We’ve all heard how important it is for small businesses to connect with consumers. Anyone who’s seen a 90’s TV sitcom is familiar with the local café owner who knows the name of every Tom, Dick and Sally that comes through their doors. “Just the usual Bob?” “You betcha Sally.” This type of personal connection is one of the biggest competitive edges local small business owners have against larger competitors. But as you make the transition to digital, you’ll inevitably find yourself getting less and less face time with the consumer. When growing an online presence, you might not always have the chance nor the time to make the quality connections you can in a storefront—there’s content to produce, logistics to map out, inventory to stock, and books to keep (of course, we’d be more than happy to help you with the latter). But as you find yourself figuring out the in’s and out’s of your online storefront, social media will be there to help you recreate that intimate experience you’ve experienced during your personal interactions with customers. Social media is primarily a story telling platform, and it’s a chance for you to tell your story.
How you choose to use social media will influence the emotions consumers feel when purchasing your products. What makes you unique? Are the things you share relevant to your niche? Are you highlighting your creative process? Are you showcasing products without becoming a spambot? And most importantly, is there a human element to the picture your painting? Of course you’ve heard about Facebook, Twitter, and Instagram. But are you using Periscope, Snapchat, and RSS Feeds? And if so, are you tailoring unique content to each platform, or are you just shoving the same content through different pipelines?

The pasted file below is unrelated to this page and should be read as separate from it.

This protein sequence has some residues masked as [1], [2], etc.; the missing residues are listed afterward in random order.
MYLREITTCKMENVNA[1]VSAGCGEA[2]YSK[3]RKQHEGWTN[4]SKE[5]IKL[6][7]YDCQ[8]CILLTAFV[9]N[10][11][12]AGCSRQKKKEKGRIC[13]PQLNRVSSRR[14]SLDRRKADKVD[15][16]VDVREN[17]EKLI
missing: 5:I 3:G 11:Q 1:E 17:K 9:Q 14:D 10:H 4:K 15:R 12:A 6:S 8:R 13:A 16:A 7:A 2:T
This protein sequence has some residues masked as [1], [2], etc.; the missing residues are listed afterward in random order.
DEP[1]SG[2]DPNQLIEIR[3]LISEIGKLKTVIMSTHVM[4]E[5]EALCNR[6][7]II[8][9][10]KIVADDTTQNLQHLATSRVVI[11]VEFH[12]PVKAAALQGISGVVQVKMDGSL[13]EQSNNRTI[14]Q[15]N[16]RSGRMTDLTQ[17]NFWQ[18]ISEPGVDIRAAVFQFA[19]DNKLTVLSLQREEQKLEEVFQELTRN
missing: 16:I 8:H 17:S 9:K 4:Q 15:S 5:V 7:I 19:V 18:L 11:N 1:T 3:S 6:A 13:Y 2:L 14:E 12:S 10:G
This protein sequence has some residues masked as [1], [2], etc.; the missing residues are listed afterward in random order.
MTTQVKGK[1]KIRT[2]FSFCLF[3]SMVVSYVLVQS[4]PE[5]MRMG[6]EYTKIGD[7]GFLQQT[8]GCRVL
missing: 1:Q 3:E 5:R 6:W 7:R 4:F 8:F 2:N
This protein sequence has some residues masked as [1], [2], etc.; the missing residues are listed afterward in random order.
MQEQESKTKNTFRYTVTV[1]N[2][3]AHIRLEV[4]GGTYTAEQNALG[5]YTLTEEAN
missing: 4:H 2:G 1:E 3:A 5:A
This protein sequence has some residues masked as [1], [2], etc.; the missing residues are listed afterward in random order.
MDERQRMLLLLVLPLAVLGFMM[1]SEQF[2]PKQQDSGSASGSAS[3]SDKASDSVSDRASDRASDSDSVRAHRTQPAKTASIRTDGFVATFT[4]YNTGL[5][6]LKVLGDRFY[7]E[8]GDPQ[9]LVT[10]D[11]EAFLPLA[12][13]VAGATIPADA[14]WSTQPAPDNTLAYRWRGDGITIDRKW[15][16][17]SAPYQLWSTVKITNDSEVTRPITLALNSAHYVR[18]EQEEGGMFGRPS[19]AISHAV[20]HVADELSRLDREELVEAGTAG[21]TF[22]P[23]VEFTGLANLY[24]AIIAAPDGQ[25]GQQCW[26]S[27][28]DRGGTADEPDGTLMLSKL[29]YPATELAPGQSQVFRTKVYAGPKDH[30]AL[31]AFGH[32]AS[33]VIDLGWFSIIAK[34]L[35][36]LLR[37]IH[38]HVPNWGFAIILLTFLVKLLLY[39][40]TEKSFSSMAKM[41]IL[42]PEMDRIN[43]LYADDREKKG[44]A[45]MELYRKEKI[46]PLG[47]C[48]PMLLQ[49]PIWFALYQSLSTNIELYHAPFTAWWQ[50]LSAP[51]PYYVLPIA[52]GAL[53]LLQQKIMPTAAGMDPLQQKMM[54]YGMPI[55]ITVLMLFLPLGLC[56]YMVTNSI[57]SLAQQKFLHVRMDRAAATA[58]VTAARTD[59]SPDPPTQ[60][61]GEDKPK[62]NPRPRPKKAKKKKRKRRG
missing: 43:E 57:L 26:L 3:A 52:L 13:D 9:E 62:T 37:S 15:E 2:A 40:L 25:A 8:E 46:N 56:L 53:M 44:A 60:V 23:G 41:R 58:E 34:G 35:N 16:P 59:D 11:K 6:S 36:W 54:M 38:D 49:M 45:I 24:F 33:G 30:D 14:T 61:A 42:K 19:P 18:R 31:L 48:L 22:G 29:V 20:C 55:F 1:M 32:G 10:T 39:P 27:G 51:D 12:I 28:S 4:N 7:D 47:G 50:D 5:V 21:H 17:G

In today’s world, mastering social media is no longer a luxury, but a necessity. But before you start pumping out content you need to have a plan that includes a self assessment, the development of a brand voice, and a well thought out schedule. If you struggle finding things that make you unique, ask your customers what it is they like most about your business. Once you’ve come up with a plan and you’re ready to take the world by storm, you’ll arrive to what is for many the most difficult part—gaining followers. Social media and Marketing guru Gary Vaynerchuckpoints out that the most important step for a brick and mortar hoping to push foot traffic to the dot-com space, is to tap their in-store base. Using old school methods such as signs, word of mouth, and informative receipts—you can push some of your most loyal and share-friendly customers to your digital outlets. This will be your most plentiful well in terms of immediate followers.
But even with an intelligent plan, creating an online community will take time. For many businesses this will mean 1-2 years of patient and consistent content production before they see a “brand cult” begin to form. Taking into account all of these considerations can be a daunting task. But as you learn what resonates with your new consumer base, you’ll come to realize that content is just as important as product. There is plenty of room in the digital space for the brick and mortar, but for you to succeed it will require a social media plan that brings that old fashion personal touch to new and exciting platforms.